Motoring expert Chris Walsh test drives the new model…
There is something truly fascinating about the new Maserati Quattroporte Diesel, as it might just be the biggest automotive oxymoron on the road. Why is this? Well, when you compare it directly to the German and British senior management shifters that compete against it, the Italian offering does struggle to match the ‘technical’ aspects of these other cars. But when it comes down to it, the Maserati Quattroporte is the only one I would be chewing my fingers off to own.
It all boils down to a little thing called ‘cachet’. Let me paint a scenario for you: in the gyms and golf clubs of this world, other people will insist on keeping up with Joneses. And at some point the car conversation is going to arise. And once Kevin from accounts has finished banging on about how snazzy his new Audi is, you can then casually win the day by telling him that you drive a Maserati.
In context, that will probably do it for most other car-related conversations too. Simply driving the most exotic brand, regardless of the outright ability of the car, carries quite a bit of weight. But with this particular realisation, is it finally time to focus less on the brand and more on the cars improvements. The gap between it and its competitors, has never been this close before.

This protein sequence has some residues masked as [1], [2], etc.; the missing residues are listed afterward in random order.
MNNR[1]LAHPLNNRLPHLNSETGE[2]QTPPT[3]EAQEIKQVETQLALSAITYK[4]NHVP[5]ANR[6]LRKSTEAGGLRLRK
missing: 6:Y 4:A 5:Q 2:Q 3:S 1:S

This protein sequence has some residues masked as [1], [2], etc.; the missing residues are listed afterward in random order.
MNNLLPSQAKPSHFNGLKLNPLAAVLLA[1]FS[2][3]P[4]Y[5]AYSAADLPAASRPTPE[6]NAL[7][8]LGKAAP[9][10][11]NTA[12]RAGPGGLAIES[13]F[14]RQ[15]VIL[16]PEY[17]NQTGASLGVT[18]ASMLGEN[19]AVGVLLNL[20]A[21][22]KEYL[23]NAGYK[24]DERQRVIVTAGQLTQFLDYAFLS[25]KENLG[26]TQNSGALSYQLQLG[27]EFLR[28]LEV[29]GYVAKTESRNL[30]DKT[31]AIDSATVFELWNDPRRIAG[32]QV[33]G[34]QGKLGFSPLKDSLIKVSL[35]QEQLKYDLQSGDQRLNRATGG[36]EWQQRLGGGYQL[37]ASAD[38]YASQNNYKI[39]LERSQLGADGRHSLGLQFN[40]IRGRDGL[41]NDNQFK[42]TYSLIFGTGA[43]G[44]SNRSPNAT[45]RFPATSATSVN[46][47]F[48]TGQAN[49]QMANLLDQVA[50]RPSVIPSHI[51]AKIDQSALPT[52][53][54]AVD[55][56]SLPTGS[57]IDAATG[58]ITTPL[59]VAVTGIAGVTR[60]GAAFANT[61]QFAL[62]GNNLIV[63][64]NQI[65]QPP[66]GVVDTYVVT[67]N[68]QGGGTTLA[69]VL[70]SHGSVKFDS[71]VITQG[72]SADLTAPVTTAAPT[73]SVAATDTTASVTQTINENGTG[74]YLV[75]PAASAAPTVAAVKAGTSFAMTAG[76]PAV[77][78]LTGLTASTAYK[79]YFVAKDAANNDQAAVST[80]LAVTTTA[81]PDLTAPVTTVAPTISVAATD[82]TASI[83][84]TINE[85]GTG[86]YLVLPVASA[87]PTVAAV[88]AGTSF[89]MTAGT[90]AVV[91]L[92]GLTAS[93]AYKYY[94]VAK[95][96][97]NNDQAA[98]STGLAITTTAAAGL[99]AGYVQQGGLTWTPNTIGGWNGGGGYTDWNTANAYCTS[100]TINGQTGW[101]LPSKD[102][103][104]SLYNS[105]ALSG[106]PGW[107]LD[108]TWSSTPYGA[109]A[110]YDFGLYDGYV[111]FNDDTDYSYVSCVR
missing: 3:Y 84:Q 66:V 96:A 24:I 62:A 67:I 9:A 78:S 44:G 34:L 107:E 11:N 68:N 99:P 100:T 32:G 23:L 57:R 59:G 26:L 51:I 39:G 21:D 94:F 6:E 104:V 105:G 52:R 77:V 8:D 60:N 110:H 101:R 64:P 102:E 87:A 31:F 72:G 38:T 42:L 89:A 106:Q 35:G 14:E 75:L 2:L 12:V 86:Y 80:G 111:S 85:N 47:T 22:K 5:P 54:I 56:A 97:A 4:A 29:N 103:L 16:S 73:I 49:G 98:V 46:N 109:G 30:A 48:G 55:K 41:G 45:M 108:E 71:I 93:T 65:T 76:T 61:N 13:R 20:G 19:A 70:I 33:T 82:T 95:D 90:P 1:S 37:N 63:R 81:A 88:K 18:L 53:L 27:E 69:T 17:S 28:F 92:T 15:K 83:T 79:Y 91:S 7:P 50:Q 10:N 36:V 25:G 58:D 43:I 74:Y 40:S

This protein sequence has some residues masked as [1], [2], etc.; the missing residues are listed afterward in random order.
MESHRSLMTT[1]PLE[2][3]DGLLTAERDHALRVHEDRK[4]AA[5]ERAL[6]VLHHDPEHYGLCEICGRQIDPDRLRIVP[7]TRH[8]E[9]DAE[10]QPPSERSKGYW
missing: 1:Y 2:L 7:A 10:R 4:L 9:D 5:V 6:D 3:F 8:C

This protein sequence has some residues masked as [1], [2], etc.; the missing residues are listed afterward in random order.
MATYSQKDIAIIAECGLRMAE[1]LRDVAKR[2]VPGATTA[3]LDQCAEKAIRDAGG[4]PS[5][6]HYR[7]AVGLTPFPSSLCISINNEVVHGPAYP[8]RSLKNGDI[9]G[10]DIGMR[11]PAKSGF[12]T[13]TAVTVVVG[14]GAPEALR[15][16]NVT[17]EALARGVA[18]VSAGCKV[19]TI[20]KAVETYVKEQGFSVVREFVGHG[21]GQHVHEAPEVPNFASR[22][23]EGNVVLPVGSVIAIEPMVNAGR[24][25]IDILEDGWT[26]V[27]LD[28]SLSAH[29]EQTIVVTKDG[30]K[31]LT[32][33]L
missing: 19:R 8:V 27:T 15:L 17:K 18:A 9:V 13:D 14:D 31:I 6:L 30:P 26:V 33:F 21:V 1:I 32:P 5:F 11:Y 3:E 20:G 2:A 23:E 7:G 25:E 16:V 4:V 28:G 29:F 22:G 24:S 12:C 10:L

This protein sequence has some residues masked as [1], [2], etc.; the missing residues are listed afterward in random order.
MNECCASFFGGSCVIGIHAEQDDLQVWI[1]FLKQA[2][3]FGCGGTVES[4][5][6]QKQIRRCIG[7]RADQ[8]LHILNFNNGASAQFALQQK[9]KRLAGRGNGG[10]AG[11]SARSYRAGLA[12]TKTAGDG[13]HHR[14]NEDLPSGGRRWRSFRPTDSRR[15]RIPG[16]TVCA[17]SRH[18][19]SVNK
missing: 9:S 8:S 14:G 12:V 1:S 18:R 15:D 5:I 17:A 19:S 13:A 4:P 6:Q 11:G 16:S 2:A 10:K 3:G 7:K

For a start, the new Quattroporte is not only larger than its acclaimed predecessor but more luxurious as well. Cabin fit, material selection and that all-important perception of quality has taken significant steps in the right direction. The infotainment and dashboard usability, which blighted the previous model, have all been updated to help make the car simpler to understand and more natural to operate.
The car is lighter too and this particular improvement is probably more responsible than anything else for improving the overall standing of the Quattroporte. Lightness positively affects everything from agility and performance to CO2 emissions and ownership costs.
To get the most from the lighter chassis, the Quattroporte Diesel uses a throaty 3.0-litre turbocharged V6 to deliver a subtle (but still very precise) type of progression. Thankfully, a unique Maserati engine note is still available. Admittedly, it’s not quite the same noise you get from the 3.8-litre V8 GTS, but for a diesel, its good enough. The Quattroporte Diesel offers the lowest fuel economy in the Quattroporte’s history, so getting the fun and the engine notes from your Maserati has never been so economical.
At A Glance
Model: Maserati Quattroporte Diesel
Priced From (as Driven): £69,235 (£88,118)
Drivetrain: Rear-Wheel Drive
Transmission: 8-Speed Automatic
Power: 275 hp
Torque: 600 Nm
0-62 mph: 6.4 Seconds
Top Speed: 155 mph
Combined MPG: 45.6 mpg
CO2 emission: 163 g/km
Images: Tristan Ware
Location: Highfield Park